It would appear that Darwin very much did not advocate anything that has come to be associated with the term “social Darwinism,” if we mean by this that we should relish in the economic survival of the fittest at the expense of our fellow compatriots. Dawkins sits firmly in the same tradition as his great inspiration on these matters: Darwin no less. From this I conclude that social Darwinism is more of a “straw-man” style argument, used by people unfamiliar with the works on Darwin and market catallactics.
Concerning the social implications of social Darwinism, liberalism plans for eternal peace, social Darwinism for a war of all against all and, as discussed, neither the great master Darwin and his most modern advocate, Dawkins, would agree with the former extrapolation from biology to social science. I am sure — as Ludwig von Mises notes in Human Action — that what applies to relations between men and microbes are very different indeed, as we have the power of reason and they don’t. Thus, he says:
It need not always be a war of extermination such as in the relations between men and morbific microbes. Reason has demonstrated that, for man, the most adequate means of improving his condition is social cooperation and division of labor. They are man’s foremost tool in his struggle for survival.
Ancient man — maybe even Nick the Neanderthal — must have rationally had to think: “if I do X service(s) or provide Y good(s) to my fellow man — stone-age Sid — he will in return give me X service(s) or Y good(s) which he is doing/producing that I want that he can make/do better than me.” The ability to reason for this is our key distinguishing feature from the rest.
Mises posits three conditions that satisfy the need for the social cooperation entailed in the division of labor. First, man is unequal; second the resources of the earth are unequally distributed over various geographies and climates. If neither of these distinctions existed, the division of labor would not offer any advantages to man. The third and most important point is that cooperation is needed for man to work with his fellow man to produce things more productively. A lasting society is built on permanent cooperation. A war of all against all or a violent competitive struggle is anti-societal.
We must always remember that one of the phenotypic effects of our genes — to aid procreation and successful multiplication — is the undeniable fact that if you cooperate with others, satisfy their most urgent needs, and seek the same in return, you will prosper and multiply.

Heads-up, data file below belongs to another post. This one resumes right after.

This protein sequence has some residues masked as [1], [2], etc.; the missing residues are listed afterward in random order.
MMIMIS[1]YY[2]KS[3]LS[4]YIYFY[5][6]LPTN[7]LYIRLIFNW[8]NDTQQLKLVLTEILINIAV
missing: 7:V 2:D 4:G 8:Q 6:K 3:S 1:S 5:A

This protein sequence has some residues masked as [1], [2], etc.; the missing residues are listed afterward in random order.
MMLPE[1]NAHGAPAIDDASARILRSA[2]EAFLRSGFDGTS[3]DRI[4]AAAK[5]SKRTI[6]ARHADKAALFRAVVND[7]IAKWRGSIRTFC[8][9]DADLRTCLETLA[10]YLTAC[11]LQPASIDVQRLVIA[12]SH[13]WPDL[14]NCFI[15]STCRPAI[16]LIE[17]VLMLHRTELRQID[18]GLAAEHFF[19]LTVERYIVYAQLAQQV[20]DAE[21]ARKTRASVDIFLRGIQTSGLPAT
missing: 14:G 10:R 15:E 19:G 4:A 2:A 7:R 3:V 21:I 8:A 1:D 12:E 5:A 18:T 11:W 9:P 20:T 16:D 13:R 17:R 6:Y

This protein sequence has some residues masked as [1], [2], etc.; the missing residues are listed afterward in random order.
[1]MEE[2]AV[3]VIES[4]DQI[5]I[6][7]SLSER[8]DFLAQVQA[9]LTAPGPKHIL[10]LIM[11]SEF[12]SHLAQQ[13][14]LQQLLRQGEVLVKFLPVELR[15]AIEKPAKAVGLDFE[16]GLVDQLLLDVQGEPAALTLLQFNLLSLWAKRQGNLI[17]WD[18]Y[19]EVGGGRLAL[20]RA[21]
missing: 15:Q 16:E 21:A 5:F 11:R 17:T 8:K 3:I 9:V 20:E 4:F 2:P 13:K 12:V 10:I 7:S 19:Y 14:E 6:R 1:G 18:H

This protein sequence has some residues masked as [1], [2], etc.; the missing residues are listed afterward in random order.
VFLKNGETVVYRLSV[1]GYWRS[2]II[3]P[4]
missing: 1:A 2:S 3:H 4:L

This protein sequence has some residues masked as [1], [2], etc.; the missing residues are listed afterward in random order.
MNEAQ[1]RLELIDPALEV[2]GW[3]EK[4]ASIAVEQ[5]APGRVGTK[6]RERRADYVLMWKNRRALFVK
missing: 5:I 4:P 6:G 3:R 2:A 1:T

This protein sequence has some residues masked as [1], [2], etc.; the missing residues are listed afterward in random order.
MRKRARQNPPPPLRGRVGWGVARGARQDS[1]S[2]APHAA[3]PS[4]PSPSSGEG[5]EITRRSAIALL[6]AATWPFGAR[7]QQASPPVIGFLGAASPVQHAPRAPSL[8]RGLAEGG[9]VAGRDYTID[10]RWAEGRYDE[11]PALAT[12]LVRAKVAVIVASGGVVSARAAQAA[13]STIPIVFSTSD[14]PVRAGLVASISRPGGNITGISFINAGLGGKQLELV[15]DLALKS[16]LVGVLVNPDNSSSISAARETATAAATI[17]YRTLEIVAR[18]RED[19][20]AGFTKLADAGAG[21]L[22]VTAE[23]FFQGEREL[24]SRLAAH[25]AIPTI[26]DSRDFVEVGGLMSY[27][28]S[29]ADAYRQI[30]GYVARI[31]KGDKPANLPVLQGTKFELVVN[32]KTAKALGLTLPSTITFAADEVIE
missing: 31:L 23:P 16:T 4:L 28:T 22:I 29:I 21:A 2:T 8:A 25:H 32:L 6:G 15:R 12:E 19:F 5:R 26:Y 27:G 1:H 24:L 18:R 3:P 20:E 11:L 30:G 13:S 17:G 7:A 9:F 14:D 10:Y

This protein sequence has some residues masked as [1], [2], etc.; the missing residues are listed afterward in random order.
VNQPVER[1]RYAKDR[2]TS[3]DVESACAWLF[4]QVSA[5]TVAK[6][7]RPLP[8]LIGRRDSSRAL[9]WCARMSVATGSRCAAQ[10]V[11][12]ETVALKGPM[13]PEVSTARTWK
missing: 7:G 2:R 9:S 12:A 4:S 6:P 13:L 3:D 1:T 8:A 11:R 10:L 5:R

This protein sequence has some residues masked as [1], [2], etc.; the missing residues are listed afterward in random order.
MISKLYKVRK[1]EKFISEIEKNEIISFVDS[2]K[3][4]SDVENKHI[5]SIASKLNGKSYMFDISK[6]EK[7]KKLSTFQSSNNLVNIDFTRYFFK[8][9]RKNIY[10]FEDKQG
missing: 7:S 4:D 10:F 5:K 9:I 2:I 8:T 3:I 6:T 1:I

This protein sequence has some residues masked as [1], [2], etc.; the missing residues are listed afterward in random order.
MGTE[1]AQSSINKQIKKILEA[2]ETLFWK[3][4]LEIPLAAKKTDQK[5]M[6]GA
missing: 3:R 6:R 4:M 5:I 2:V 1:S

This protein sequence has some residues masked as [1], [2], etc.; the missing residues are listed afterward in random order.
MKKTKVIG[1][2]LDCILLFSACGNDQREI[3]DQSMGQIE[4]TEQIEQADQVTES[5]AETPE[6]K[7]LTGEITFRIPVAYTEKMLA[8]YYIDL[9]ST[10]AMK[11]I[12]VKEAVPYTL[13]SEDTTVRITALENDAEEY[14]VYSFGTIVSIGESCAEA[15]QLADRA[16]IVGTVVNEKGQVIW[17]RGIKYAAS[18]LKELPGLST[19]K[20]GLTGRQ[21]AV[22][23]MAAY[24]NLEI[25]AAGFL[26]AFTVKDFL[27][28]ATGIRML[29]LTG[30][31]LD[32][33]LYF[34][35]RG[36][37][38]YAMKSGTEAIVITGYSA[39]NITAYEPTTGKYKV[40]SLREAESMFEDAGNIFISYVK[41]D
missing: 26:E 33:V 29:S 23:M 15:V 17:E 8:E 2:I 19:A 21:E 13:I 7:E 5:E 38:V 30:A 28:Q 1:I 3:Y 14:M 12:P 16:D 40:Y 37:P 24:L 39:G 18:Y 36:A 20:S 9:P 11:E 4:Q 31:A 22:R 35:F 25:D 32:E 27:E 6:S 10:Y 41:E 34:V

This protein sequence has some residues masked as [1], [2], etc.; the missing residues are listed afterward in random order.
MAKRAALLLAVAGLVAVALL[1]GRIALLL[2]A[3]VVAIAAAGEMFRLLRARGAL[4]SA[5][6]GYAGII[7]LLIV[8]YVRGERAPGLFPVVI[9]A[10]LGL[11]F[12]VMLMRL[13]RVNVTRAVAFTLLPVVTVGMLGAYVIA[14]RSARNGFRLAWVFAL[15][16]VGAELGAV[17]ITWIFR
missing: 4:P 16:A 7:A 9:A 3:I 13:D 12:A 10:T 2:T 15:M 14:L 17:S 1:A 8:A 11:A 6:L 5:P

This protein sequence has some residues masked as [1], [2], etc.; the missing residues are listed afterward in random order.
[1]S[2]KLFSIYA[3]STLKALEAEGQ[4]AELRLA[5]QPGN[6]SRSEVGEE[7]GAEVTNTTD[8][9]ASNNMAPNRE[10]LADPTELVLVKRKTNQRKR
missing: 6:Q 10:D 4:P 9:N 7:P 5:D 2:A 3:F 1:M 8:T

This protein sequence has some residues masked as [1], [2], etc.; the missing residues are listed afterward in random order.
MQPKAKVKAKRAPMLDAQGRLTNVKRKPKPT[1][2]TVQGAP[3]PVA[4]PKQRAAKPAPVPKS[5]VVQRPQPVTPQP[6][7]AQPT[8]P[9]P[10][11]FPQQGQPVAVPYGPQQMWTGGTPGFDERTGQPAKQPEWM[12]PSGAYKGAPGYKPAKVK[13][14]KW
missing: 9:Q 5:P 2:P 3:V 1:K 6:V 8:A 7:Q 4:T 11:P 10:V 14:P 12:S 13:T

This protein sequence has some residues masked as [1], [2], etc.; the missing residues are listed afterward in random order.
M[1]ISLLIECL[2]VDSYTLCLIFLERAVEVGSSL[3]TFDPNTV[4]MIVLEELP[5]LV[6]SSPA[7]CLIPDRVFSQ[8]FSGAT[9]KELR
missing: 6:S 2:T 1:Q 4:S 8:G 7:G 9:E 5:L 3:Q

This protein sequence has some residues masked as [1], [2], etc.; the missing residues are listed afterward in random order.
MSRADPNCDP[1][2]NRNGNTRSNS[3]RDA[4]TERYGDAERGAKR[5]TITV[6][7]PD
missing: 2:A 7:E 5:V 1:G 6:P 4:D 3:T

Seventeen million people walk though the doors of Tesco Plc, voluntarily, each and every week in the UK because Tesco gives them better goods and services at more affordable prices, when they want it. This is voluntary cooperation writ large and no coercion abounds in this model. Their competition with the others is peaceful and driven solely by the wishes of the consumers expressing their sovereign choices by spending their money where they do. From the consumer preferences down, the management shapes its offer to serve them.
Wherever you see disharmony, if you look carefully, you will see government intervention, or a strongman/bandit at work, to favor one party over another party, or a court ruling to do the same. All intervention is anti-social and thus anti-cooperative and we should be very wary of it as some one, or some class of persons, is usually being exploited at the expense of others.
Reject social Darwinism, as it has nothing to do with Darwin or his modern apostle Dawkins. Dawkins has stimulated me to show how potentially the phenotypic effects of cooperation could coherently link biology with economics. This is a magnificent thing!
This allows us to lift ourselves out of autarkic or small hunter gatherer groupings in order to seek to cooperate, in peaceful social harmony with our fellow man. Then I say, in the language of Dawkins: embrace and glorify our genes. Don’t rebel against them.
Editor’s note: This article is adapted from an essay entitled “The Selfish Gene, its Extended Phenotypic Effects and Human Cooperation.”
Note: The views expressed on Mises.org are not necessarily those of the Mises Institute.